The Brief Wondrous Life of Oscar Wao by Junot Díaz

Winner of the 2007 Pulitzer Prize for Fiction, The Brief Wondrous Life of Oscar Wao as narrated by Yunior tells the story of the fukú — a curse that has haunted Oscar’s family for generations, following them on from Santo Domingo to the USA and back again. The story begins with Oscar’s tale as “a sweet but disastrously overweight ghetto nerd” from the New Jersey who dreams of “becoming the Dominican J.R.R. Tolkien and, most of all, finding love” before moving onto his sister’s narrative, which Lola narrates for herself, and that of Oscar’s mother and grandfather. In between, the narrator is exposed when as he tells his own story. Ultimately, though, Díaz’s novel explores what it means to  be a Dominican in relation to love and sexual identity (because it’s all about sex).

I’m still not sure I liked or didn’t like this novel. Having broken this novel into four sections for my English class, I found my opinion of the novel changed with each section, and I’m sure that’s a reflection of the novel as a whole or a reflection of the reading schedule my professor devised. The first section we read (pg. 1-75), but after returning to the second section (pg. 76 – 165) wasn’t nearly as fulfilling or as exciting as the novel. It might had been better to read it all together, or it might not.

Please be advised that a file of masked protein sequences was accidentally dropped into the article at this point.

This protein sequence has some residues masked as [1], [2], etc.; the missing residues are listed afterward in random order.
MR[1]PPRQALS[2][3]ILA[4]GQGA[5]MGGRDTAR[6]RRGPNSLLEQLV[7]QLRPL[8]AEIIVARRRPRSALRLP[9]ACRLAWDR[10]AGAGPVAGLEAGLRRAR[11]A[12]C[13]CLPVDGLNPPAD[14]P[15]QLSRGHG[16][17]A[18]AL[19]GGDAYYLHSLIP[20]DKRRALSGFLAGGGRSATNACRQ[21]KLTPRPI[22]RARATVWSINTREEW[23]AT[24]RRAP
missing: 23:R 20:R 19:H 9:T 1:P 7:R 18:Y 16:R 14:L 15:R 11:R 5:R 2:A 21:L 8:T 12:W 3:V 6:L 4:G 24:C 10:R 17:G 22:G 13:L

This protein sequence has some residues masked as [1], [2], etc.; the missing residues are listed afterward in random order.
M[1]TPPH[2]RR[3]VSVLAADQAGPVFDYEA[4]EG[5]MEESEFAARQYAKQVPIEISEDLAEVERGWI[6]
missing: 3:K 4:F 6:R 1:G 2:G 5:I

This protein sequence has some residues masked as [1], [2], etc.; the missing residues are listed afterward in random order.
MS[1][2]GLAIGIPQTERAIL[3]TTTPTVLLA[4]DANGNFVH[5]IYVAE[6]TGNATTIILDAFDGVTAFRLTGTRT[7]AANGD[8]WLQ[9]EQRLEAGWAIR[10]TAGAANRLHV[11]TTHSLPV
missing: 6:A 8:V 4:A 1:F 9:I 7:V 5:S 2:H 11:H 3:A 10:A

One of the things that really bothered me was the choice of narrator because it seemed very odd that Yunior would know quiet a bit about Beli, Lola and Oscar’s mother, and her life story, but we’re repeatedly told that Oscar and Lola know very little about their mother. It just seems odd that Lola’s on-and-off-again boyfriend knows more about her mother — deep, dark secrets — than Beli would be willing to tell her own children. I like Junior and I liked reading his insights into Oscar as a person, but I still found it strange he was the narrator for (almost) the whole book.

I think the swearing was over the top; done for shock factor. The content on it’s own should have served as shock factor enough, but I Díaz thought differently. That said, I thought Díaz’s presentation of Dominican culture and history was very interesting, and I enjoyed learning more during my short research project on race and identity in Dominican culture as seen in The Brief Wondrous Life of Oscar Wao.

Others’ Thoughts:

Book Mentioned:

  • Díaz, Junot. The Brief Wondrous Life of Oscar Wao. New York: Riverhead Trade, 2008. Print.335 pgs. ISBN: 9781594483295. Source: PaperBackSwap.
Book Cover © Riverhead Trade. Retrieved: February 23, 2010.
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